If all I need is one hit to put my great grandchildren through college, what is the [copyright] incentive for me to create more [assuming that creating is hard work]? A copyright that expires in my lifetime is an incentive to keep creating.

  12. Lea April 15, 2013 5:11 pm

    Exactly!

  13. Lea April 15, 2013 5:19 pm

    I said that is not what I was arguing.

    ” Why should new artists with fresh ideas be denied the opportunity to create with old works when the old artist has nothing new to offer? We would never handicap new innovation with patent laws like this, why are we doing so with creativity?”

    “Third, this so-called handicap is exactly what we do with patent law (well, not exactly, as the duration is different, as welll as a few other factors like fair use – but close enough to the point you are trying to make).”

    This is exactly what time duration is about. We would never extend the monopoly on patent for such an extreme duration of time, because that would handicap new innovation, but for some reason, it is acceptable to handicap new creation with copyright this way. I disagree. So, did the original law makers. In this way, the difference between patent and copyright is essential to my argument and not of minor importance, as you claim.

    I directly addressed your argument that copyright limits fresh expression. Refusing to agree with me that derivative works have creative value does not equate to me failing to address that argument. Failing to understand the educational and experiential value of copying does not mean that I did not present the point.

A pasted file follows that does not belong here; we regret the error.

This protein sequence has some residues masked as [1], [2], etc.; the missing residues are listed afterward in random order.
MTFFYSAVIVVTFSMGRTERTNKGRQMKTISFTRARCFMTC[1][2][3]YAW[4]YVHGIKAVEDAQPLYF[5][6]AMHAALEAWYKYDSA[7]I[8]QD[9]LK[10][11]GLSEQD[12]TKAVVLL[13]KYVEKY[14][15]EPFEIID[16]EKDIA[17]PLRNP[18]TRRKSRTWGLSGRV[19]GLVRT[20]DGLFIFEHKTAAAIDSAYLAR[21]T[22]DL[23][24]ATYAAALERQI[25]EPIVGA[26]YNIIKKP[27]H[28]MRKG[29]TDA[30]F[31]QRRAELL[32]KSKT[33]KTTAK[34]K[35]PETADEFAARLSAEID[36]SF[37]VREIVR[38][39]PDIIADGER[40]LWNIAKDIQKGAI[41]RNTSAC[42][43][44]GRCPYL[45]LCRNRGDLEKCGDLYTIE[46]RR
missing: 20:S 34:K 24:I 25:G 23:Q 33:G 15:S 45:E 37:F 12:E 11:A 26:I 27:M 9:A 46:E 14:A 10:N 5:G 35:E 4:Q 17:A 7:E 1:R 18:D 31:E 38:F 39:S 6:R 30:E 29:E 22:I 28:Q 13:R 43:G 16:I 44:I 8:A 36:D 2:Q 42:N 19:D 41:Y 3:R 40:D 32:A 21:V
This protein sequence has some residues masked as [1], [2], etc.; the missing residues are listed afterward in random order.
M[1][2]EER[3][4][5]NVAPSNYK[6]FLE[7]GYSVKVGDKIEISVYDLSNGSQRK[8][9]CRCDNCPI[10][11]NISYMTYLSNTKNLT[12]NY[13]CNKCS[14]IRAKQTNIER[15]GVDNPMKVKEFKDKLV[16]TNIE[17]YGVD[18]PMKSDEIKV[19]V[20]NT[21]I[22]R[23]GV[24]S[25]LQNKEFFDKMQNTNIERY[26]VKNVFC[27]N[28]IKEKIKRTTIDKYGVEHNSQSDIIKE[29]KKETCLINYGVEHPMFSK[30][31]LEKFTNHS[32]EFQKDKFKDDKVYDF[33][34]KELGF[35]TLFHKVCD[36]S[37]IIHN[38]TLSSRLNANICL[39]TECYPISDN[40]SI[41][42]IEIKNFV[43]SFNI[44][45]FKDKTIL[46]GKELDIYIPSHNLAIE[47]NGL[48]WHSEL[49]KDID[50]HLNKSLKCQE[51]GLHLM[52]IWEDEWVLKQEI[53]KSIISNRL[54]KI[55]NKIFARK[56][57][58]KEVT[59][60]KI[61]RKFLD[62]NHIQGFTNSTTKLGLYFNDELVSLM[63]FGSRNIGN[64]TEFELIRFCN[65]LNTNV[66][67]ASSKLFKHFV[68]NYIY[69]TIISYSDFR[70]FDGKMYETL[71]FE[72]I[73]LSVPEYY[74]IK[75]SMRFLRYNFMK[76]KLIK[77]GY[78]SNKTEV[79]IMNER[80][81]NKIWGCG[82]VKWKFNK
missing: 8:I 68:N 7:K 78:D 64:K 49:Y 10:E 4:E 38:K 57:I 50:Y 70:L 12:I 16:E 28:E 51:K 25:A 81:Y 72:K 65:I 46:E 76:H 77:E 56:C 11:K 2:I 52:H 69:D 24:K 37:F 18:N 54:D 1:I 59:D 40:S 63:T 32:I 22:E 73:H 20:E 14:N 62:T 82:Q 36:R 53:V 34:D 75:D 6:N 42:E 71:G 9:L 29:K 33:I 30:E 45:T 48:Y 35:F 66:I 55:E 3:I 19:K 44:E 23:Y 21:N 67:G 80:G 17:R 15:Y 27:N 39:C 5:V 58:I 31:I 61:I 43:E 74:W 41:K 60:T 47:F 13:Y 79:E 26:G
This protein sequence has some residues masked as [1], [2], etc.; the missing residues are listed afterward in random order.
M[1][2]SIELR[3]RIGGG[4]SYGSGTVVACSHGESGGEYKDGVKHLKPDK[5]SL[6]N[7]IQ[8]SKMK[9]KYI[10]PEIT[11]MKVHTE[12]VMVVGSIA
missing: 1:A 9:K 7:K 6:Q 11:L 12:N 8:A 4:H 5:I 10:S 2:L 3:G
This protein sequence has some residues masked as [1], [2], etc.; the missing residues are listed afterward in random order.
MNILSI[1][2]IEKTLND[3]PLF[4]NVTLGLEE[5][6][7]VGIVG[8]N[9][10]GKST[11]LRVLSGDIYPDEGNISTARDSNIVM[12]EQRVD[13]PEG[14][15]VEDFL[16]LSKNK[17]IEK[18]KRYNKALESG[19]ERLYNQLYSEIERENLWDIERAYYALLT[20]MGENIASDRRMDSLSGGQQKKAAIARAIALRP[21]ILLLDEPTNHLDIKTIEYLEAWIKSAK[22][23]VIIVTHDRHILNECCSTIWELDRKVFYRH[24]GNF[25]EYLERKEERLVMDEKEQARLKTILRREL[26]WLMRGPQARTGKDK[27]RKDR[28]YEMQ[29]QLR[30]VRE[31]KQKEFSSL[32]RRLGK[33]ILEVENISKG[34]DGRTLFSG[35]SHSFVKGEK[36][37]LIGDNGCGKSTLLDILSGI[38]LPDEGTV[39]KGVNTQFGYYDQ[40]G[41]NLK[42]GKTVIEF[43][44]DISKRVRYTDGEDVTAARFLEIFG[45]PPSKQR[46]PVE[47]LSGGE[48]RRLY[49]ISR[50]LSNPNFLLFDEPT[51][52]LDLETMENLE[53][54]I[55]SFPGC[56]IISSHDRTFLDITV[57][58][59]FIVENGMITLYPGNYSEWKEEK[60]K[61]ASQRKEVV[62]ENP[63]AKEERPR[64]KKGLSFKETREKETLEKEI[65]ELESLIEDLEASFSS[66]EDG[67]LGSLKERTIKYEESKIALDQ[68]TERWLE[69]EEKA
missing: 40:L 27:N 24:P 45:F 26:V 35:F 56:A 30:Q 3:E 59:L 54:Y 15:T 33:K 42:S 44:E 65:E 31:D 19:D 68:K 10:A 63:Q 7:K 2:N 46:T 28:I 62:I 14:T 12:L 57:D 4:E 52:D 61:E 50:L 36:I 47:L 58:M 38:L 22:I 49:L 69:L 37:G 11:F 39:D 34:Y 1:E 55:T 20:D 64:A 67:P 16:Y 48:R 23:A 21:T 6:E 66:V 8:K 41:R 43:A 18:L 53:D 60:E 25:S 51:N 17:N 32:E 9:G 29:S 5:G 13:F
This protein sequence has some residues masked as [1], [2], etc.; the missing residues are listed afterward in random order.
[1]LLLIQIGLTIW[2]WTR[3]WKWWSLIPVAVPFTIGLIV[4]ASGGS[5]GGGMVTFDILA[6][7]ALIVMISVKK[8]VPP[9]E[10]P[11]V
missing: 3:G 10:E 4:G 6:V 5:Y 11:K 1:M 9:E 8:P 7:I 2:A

I directly addressed your point that we want to offer incentive to create by discussing the important balance between promised compensation and the necessity of an expired term to create incentive for continuing creation. What kind of long term payoff do you need? Inventors deal with 20 years. Why do artists need so much longer? What about enriching the public domain, as the laws promised once upon a time?

    I want to see laws that return to the idea of balance, create effective enforcement, as Mr. Quinn says, and stop expanding to ridiculous extremes the duration of copyright and the inhibition of derivative works. Artists and business aren’t the only ones frustrated with this system. Effective reform addresses the other side too.

  14. Tom Gallagher April 15, 2013 5:36 pm

    When I started looking into © reform, I was hoping for some reformation of the ridiculously long term. However, it appears that the “reformers” only want to expand the girth of copyrights into new areas of liability and opportunities to milk more defendants. Perhaps, if the girth is sufficiently expanded, the length will appear to be shorter.

    In any case, neither patent reform nor copyright reform are designed to help authors and inventors, but rather employers of authors and inventors.

  15. Joren De Wachter April 20, 2013 6:23 am

    “Everyone who cares to thoughtfully consider the issues has to come to the conclusion that if content creators cannot protect their works and works are free to be copied then there will be fewer and fewer works of original creation.”

    This is patently untrue. Copyright has many major flaws in both its theory and practice, which make it particularly inept for the digital age. Systems without protection yield far superior creativity, based on evidence.